Understanding fragility: Implications for global health research and practice
Vidal, Nicole L.
Bou-Orm, Ibrahim R.
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Diaconu, K., Falconer, J., Vidal, N. L., O'May, F., Azasi, E., Elimian, K., Bou-Orm, I. R., Sarb, C., Witter, S. & Ager, A. (2020) Understanding fragility: Implications for global health research and practice. Health Policy and Planning, 35(2), pp. 235-243.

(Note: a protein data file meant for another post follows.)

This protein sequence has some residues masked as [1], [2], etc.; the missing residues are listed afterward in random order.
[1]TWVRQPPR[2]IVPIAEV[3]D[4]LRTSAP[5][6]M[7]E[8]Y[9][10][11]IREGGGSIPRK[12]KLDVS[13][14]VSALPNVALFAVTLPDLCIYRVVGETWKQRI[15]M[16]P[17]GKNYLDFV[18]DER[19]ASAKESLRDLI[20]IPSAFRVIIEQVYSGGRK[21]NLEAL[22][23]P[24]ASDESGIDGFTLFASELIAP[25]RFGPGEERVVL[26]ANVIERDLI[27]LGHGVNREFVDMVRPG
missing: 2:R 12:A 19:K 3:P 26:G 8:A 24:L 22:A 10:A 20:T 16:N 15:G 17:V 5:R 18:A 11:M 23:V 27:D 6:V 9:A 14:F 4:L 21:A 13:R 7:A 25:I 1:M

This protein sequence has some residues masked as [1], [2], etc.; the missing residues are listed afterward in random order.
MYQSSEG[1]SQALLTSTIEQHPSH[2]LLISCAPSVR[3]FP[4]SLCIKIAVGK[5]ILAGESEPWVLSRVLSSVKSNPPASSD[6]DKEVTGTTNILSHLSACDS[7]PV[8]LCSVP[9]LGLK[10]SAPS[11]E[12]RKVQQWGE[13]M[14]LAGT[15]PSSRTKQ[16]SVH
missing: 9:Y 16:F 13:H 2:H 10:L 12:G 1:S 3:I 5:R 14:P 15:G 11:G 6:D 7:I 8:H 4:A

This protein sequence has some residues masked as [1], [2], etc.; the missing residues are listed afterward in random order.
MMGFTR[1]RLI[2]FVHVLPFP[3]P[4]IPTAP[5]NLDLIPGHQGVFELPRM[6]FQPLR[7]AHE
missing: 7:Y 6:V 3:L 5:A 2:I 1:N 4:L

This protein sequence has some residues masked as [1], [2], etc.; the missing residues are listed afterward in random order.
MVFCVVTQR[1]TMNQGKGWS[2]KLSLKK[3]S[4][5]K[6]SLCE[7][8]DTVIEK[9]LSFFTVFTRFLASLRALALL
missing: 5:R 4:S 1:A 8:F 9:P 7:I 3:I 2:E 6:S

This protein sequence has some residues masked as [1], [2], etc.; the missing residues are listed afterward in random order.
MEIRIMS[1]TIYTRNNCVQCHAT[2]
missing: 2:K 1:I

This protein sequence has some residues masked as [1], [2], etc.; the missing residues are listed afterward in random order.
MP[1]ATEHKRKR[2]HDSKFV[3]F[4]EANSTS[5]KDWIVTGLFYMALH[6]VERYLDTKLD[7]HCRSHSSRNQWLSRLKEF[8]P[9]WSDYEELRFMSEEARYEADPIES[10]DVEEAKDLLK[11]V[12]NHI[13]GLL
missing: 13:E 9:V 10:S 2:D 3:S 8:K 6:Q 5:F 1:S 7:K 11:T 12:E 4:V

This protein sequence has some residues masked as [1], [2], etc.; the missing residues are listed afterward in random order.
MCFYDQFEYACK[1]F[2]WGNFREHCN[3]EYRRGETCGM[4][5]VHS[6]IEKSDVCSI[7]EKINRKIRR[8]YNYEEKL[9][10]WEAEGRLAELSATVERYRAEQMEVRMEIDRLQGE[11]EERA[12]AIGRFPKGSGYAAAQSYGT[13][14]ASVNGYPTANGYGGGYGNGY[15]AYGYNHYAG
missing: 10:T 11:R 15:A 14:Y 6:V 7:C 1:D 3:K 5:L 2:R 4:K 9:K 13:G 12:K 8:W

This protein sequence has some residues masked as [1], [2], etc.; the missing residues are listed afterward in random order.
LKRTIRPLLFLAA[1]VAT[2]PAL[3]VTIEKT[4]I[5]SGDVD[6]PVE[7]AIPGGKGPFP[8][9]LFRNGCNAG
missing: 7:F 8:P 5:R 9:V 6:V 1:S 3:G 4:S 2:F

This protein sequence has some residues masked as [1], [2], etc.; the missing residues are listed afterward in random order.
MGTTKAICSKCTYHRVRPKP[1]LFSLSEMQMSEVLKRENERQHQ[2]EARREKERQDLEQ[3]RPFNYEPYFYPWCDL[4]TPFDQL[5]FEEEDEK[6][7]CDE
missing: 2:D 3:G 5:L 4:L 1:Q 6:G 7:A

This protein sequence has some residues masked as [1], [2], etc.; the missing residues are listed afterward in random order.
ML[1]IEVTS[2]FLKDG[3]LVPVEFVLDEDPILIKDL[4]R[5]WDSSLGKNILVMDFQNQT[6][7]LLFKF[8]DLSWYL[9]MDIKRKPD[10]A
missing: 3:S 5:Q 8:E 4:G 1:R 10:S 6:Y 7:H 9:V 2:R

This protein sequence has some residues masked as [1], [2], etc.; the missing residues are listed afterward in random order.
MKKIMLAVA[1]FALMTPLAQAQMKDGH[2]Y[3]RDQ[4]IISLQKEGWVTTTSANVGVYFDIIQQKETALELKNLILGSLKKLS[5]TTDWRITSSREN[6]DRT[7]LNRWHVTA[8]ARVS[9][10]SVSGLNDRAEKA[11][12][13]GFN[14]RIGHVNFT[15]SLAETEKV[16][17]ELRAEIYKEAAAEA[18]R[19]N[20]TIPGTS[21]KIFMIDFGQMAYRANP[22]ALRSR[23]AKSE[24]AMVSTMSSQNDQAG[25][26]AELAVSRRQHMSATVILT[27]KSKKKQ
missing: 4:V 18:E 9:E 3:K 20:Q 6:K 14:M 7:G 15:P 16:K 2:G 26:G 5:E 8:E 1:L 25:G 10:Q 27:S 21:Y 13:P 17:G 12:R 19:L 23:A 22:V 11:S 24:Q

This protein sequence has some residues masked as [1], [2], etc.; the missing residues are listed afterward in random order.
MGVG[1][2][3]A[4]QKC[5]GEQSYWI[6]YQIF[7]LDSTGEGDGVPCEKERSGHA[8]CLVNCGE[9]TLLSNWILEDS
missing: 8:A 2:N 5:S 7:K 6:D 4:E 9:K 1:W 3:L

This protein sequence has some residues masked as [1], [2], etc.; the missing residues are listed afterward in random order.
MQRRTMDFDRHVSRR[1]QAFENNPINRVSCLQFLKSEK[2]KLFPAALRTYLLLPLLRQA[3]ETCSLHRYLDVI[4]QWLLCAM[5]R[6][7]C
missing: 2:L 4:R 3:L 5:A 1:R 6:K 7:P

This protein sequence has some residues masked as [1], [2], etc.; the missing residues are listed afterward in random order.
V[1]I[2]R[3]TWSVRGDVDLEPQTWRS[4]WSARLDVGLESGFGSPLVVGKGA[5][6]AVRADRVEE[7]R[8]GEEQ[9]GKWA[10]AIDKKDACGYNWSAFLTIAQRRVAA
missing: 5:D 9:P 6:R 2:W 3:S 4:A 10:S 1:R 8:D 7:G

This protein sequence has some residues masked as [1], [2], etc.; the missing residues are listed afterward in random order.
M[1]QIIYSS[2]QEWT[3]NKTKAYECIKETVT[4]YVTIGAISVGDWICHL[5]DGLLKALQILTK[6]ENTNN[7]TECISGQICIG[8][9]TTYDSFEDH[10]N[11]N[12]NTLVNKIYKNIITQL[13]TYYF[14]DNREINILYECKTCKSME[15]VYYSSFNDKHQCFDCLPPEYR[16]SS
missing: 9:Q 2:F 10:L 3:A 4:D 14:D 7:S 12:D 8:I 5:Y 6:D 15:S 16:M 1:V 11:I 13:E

Advances in population health outcomes risk being slowed—and potentially reversed—by a range of threats increasingly presented as ‘fragility’. Widely used and critiqued within the development arena, the concept is increasingly used in the field of global health, where its relationship to population health, health service delivery, access and utilization is poorly specified. We present the first scoping review seeking to clarify the meaning, definitions and applications of the term in the global health literature. Adopting the theoretical framework of concept analysis, 10 bibliographic and grey literature sources, and five key journals, were searched to retrieve documents relating to fragility and health. Reviewers screened titles and abstracts and retained documents applying the term fragility in relation to health systems, services, health outcomes and population or community health. Data were extracted according to the protocol; all documents underwent bibliometric analysis. Narrative synthesis was then used to identify defining attributes of the concept in the field of global health. A total of 377 documents met inclusion criteria. There has been an exponential increase in applications of the concept in published literature over the last 10 years. Formal definitions of the term continue to be focused on the characteristics of ‘fragile and conflict-affected states’. However, synthesis indicates diverse use of the concept with respect to: level of application (e.g. from state to local community); emphasis on particular antecedent stressors (including factors beyond conflict and weak governance); and focus on health system or community resources (with an increasing tendency to focus on the interface between two). Amongst several themes identified, trust is noted as a key locus of fragility at this interface, with critical implications for health seeking, service utilization and health system and community resilience.